As I write this, I am about a week removed from having a surprise appendectomy.
It’s weird how your body can just turn on you. I’m not here to say it’s a terrible thing compared to what a lot of people go through, but waking up at 3am because you are suddenly in a new pain you never felt before and being in surgery by 9am over it is nuts.
Like I said, there are people dealing with major health issues every day, so me taking time out to talk about my wimpy appendix is awfully self-serving of me, but, well… it’s my article and this is all I have to open with this week!
I really kind of resent my body. I don’r drink alcohol (or hell, even caffeine). I’ve never done a drug. I exercise regularly. But in the last few years, I have had: my appendix tap out on me, a seizure out of nowhere, a weird heart episode thing where my whole chest was shaking, and a nosebleed the night before my wedding that was so severe I ended up in the only E.R. on the Grand Cayman.
I seriously might as well start doing coke. It’s not like my body could betray me much more!
Well… I could probably at least DRINK a Coke. Baby steps.
Writer and Artist: Christos Gage and Jorge Molina
Protagonists: Otto Octavius, Miles Morales, Spider-Punk, Spider-Ham, Spider-Gwen, Scarlet Spider, so many other Spiders.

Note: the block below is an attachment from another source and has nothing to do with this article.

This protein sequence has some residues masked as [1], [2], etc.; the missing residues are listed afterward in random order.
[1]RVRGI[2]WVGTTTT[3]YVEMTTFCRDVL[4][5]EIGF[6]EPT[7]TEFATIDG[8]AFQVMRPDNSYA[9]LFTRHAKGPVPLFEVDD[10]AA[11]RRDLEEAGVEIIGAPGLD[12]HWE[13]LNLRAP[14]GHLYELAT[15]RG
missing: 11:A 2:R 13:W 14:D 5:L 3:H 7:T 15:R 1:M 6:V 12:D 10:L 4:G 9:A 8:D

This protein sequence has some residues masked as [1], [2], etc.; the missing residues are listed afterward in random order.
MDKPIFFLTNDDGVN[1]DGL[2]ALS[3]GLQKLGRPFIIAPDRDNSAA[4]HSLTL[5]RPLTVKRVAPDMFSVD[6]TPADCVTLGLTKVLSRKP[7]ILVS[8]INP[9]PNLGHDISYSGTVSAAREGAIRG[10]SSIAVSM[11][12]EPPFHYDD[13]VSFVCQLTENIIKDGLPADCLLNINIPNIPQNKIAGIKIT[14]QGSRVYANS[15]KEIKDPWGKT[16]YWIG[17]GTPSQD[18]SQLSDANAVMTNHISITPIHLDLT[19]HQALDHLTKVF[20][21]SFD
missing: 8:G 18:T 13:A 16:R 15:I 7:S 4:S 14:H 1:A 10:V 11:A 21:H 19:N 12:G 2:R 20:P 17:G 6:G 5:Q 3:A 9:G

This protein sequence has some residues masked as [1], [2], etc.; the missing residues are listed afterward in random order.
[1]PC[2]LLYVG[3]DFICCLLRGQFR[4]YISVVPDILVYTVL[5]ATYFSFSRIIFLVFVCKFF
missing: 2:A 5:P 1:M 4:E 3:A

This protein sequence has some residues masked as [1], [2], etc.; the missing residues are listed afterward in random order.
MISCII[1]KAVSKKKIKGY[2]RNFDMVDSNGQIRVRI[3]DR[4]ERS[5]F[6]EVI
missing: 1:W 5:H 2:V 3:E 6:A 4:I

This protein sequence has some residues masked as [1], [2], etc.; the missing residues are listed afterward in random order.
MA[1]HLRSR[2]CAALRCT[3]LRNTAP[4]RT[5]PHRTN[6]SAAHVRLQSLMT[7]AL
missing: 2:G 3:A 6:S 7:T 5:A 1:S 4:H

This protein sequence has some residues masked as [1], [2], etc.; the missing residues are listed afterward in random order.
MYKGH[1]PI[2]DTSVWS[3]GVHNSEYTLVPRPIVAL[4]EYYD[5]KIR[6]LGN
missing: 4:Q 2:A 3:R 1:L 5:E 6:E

Antagonists: The Inheritors
If there was ever a comic book character whose picture should be found in any article detailing the Law of Diminishing Returns, it is the Spider-Man villain Morlun. He started off as an interesting, intimidating, mysterious villain whose powerset was more than what Spider-Man had previously been used to. He had a great introductory story that concluded with his death at the hands of his strange toadie, Dex.
Comics being comics, however, he was revived without explanation a few years later to be the impetus that would cause Peter’s transformation after death. This appearance didn’t have the magic of the first, but he was still a cool cat. It, again, ended with his death when a transforming Spider-Man devoured him.
Morlun would bop around a bit in minor roles across Marvel before returning to prominence in Spider-Verse where, all of the sudden, he would have a whole dimension-hopping family of Spider-Man eaters. Okay, I guess? They would be defeated, but it wouldn’t be long before they’d return…
Spider-Geddon is the storyline in which Morlun’s family—The Inheritors—would escape from the radioactive wasteland Earth on which they were imprisoned and become a nuisance yet again. It’s very much a sensation of “Oh, this again”. Morlun by himself was a quality character who maybe was never going to relive his initial glory days, but could have been a great addition to Spider-Man’s rogues. The Inheritors just feel like pointless retreads.
Spider-Geddon focuses much less on the Peter Parker of the 616 universe than Spider-Verse did. Here, the core protagonists are Otto Octavius (reclaiming the Superior Spider-Man costume and role), Miles Morales, Spider-Gwen, and other Spiders. Most notably, the Peter Parker from the PS4 video game universe is brought into the fold as a sort of protege to Otto, which makes sense given his dynamic with his universe’s Dr. Octopus.